Wood Tray Velvet/
/

Chemistry is an exciting subject for kids of all ages, especially if it sets up a natural discovery environment to explore safely in Let's see how do this at home with their children. In college, one of the first things you learn in chemistry class is the difference between physical changes and chemicals.

An example of a physical change that occurs when you change the shape of an object, like wadding a piece of paper. If you turn the stack of paper in the fire, now has a chemical change. You are rearranging the atoms that used to be the molecules that make up the paper into other molecules, such as carbon carbon, carbon dioxide, ash, and so on. There is an easy way to tell if you have a chemical change. If something changes color, it emits light (such as light poles around Halloween), or has absorbed heat (cold) or produces heat (heated). Some quick examples of physical changes include tearing material, material mass, stretching rubber bands, eating a banana, or blowing bubbles.

Let's do some experiments showing the chemical changes just mentioned. The installation resembles your kitchen table covered with a plastic tablecloth. On your table are several bottles of clear liquid and powder color White, along with measuring spoons and a small tray molds.

Your mission: To find the reactions that generate more heat (exothermic), absorb more heat (endothermic), which are the most impressive in their reaction (the ohhhh ahhhhh factor). NOTE: Although these substances are not harmful to skin, can make your skin dry and itchy. Wear gloves (latex or similar) and eye protection (goggles), and if you are unsure about an experiment or chemical, but do not.

Collect these before you start: a muffin cup baking tray, water, vinegar (acetic acid), sodium bicarbonate (baking sodium), soda (sodium carbonate), alcohol, hydrogen peroxide, citric acid (the supermarket), aluminum sulfate ( "alum" in section spices from the grocery store or pharmacy section of the pharmacy), and a clear liquid dish soap such as Ivory. Put all these elements on the table.

And a head of red cabbage.

Lombard? Yes! Red cabbage juice has anthocyanin, which makes it an excellent indicator for these experiments. Anthocyanin is what gives leaves, stems, fruits, flowers and colors. Did you know that certain flowers like hydrangeas turn blue in acidic soil and turn pink when transplanted to a basic soil? This next step of the experiment help to understand why. You will have to get the cabbage anthocyanins and in a more useful as an indicator of fluid "."

Prepare the indicator by coarsely chopped cabbage head pieces and boil for five minutes on the stove in a pot of water. Strain carefully all the pieces (use gauze if available) and the reserved liquid is the indicator (should be purple). By adding this indicator to different substances, you will see a range of colors anywhere from pink to tangerine orange sun yellow to emerald green to ocean blue purple velvet. Try adding drops of indicator to something acidic, like lemon juice and see how the color is different when added to a database of indicators, such as baking soda mixed with water.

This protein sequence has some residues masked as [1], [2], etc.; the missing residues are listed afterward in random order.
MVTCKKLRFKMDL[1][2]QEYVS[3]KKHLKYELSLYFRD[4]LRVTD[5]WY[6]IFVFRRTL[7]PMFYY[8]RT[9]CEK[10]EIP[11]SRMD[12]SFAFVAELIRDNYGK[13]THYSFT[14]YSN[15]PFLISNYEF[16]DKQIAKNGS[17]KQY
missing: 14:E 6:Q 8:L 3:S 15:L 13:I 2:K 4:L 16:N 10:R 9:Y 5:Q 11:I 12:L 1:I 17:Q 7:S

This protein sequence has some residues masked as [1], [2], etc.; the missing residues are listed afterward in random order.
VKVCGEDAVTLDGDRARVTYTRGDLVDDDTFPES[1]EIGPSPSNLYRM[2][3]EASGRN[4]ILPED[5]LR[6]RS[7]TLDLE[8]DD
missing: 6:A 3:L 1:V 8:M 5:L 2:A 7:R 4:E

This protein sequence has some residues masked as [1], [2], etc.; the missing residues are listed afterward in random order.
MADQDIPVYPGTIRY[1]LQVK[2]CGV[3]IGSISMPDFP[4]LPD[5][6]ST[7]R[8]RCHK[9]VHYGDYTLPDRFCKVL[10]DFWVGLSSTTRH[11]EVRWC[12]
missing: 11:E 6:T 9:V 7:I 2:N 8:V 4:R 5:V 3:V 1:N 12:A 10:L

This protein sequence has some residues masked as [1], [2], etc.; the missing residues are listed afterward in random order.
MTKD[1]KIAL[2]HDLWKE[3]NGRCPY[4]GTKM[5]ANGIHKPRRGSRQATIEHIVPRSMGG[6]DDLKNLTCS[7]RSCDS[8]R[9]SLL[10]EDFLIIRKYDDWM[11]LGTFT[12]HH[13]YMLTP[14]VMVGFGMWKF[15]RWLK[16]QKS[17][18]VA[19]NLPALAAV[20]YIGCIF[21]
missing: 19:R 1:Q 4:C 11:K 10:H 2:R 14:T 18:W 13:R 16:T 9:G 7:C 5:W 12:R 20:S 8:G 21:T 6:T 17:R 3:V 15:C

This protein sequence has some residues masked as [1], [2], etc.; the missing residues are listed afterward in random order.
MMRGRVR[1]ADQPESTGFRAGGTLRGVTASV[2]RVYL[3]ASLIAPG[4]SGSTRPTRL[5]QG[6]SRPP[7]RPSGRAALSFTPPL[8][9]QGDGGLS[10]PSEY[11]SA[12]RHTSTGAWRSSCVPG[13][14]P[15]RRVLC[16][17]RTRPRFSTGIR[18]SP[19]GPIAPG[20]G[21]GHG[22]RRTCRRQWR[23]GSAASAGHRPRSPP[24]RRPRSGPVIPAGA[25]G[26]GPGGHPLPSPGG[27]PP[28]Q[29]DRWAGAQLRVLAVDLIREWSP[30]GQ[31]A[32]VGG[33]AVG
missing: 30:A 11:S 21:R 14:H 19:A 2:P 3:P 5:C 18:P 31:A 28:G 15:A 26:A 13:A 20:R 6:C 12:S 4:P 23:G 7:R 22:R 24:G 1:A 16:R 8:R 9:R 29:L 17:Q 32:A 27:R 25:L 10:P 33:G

Set out your liquid chemicals in easy-pour containers, like bottles of water (make sure the label, as all look the same!): Alcohol, hydrogen peroxide, water, vinegar and soap for washing dishes. (Skip the peroxide and alcohol to children.) Establish small bowls zippered bags (or if you are doing this with a crowd) of the powders with "Scoopers" made from the tops of their bottles of water: sodium bicarbonate, sodium carbonate, citric acid, ammonium nitrate, calcium chloride, and alum. The little "Scoopers" regulate the amounts you need for a muffin the size of the reaction.

Have your indicator in a bottle itself. Soy sauce bottles or other bottles with Old integrated controller that maintains the discharge to a drip is perfect. You can also use a bowl with a bulb rubber, but cross contamination is a problem. Or not – depending on whether you want children to see the effects of cross-contamination during their experiments. (Indicator bowl continually turn different colors throughout the experiment.)

The Experiment: Start mixing it up! When I personally teach this class, I let them have all the chemicals at once (even the indicator) and, of course, this leads to a chaotic mix of everything. After the excitement initial intrinsically students start asking better questions. They want to know why their cold green goo seeps into the ground with his neighbor just flowed a liquid with hot pink, apparently with the same subject. That is a system to recall what chemicals go where and with whom to get the reaction you are looking for.

Periodically hold your hand under the molds to test the temperature. Use the indicator before and after mixing chemicals and you will be surprised and dazzled by the results! Enjoy!

/
/ /
/

Since 1996, Aurora Lipper has been helping families learn science. As a pilot, astronomer, engineer, rocket scientist, and former university instructor, Aurora can transform toilet paper tubes into real working radios and make robots from junk in the back desk drawer. You can download the free science experiment workbook at http://www.SuperchargedScience.com

/
/ /
//
/Hopping Table (Top only) by Mikame – Trick
/
//
//
//
//
/
/
//
//
/
/
/ /
/[affmage source=”ebay” results=”25″]Wood Tray Velvet[/affmage]/
/[affmage source=”amazon” results=”8″]Wood Tray Velvet[/affmage]/
/[affmage source=”clickbank” results=”4″]Wood Tray Velvet[/affmage]/
/

Filed under: Uncategorized

Like this post? Subscribe to my RSS feed and get loads more!